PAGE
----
The term cattle refers to group of massive domesticated animals bred and raised for their meat, milk, or labor. Cows and oxen are two of the most common cattle animals, both belonging to the same family, Bos Taurus.
As such, there are several commonalities between the two animals such as they all have cloven hooves, look mostly the same, have comparable sizes and even eat the same food.
But then what’s the difference between an ox and a cow, you ask? To answer your question, this article will take you through 9 major differences between an ox and a cow.
What’s the Difference between an Ox and a Cow?
1. The Two Have Slightly Different Origins
Bulls and cows have been around for about 10,000 years. It is believed that they have descended from a species of wild beats known as Aurochs. According to studies, Aurochs would typically grow up to be nearly two times the size of today’s bulls and cows.
The Ancient dwellers in Europe and Asia back then domesticated the Aurochs. Over time, these practices of domestication and natural selection resulted in wild beasts becoming more docile and tamer.
However, due to a change in their habitat and excessive hunting consequential of rising human population and development, Aurochs went extinct with them being last seen during the early 1600s.
While oxen are genetically related to cows and bulls, their origin is slightly different. In fact, Oxen are essentially bulls that have been castrated. The primary purpose of the neutering process is to make them more compliant and tamable.
The first herd of oxen is thought to have appeared around 4000 BC. In the past, these wild animals roamed freely across North America and Europe. However, they are no longer found in these areas.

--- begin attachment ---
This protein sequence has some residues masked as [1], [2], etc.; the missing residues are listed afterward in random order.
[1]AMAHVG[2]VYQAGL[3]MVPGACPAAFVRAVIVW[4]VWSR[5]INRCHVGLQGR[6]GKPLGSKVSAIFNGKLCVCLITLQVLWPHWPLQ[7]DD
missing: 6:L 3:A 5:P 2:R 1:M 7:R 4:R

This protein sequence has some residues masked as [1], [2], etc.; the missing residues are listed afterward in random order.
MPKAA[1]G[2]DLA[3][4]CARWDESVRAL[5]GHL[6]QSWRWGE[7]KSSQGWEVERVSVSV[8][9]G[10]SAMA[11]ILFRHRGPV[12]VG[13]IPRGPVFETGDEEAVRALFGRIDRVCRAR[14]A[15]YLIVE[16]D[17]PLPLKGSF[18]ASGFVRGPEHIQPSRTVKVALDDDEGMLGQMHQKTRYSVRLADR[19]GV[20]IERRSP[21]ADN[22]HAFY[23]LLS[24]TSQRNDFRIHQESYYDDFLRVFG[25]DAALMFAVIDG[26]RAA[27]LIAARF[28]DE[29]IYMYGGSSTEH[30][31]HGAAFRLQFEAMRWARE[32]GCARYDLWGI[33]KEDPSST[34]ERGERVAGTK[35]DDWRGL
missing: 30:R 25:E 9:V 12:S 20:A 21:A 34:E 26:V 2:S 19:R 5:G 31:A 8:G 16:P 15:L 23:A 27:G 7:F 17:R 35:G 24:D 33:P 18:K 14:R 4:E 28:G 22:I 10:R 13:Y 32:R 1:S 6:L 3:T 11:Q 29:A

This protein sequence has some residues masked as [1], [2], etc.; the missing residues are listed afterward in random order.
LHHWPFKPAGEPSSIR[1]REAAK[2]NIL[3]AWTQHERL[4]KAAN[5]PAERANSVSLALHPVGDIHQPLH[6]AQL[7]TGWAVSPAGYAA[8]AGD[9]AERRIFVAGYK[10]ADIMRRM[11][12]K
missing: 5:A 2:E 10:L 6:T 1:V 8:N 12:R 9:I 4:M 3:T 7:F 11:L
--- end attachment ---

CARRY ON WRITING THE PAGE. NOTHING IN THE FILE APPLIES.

In certain regions of Asia and Africa, you can still find wild oxen, however, there are no wild oxen breeds in Australia or South America. Nevertheless, domestic oxen may still be found in areas where wild oxen are not present.
2. Cows and Oxen are Bred for Different Purposes
Cows are primarily kept for two reasons that are for breeding and milk. Female calves are known as heifers during their first two years during which they do not produce milk nor do they birth a calve.
The heifer grows into a cow only when it becomes ready to produce milk and birth calves. Cows stop calving and giving milk after ten years on average. Once this stage is reached and the cows no longer produce milk or birth calves, they are slaughtered for meat. Additionally, their hides are used to manufacture leather.
The majority of bulls (male cows) are raised for their hides and beef. Some people also keep bulls for breeding purposes instead of slaughtering them for meat. In a single breeding season, one bull can impregnate up to 30 cows. As a result, only a few bulls are required for breeding.
On the contrary, oxen are mostly kept as farm animal as their strength and muscularity makes them excellent labors. Usually, you’ll find them pulling carts, ploughs, and some other machinery used for fertilizing or watering the field. When an ox is no longer needed for labor, perhaps due to old age, they can be slaughtered for beef.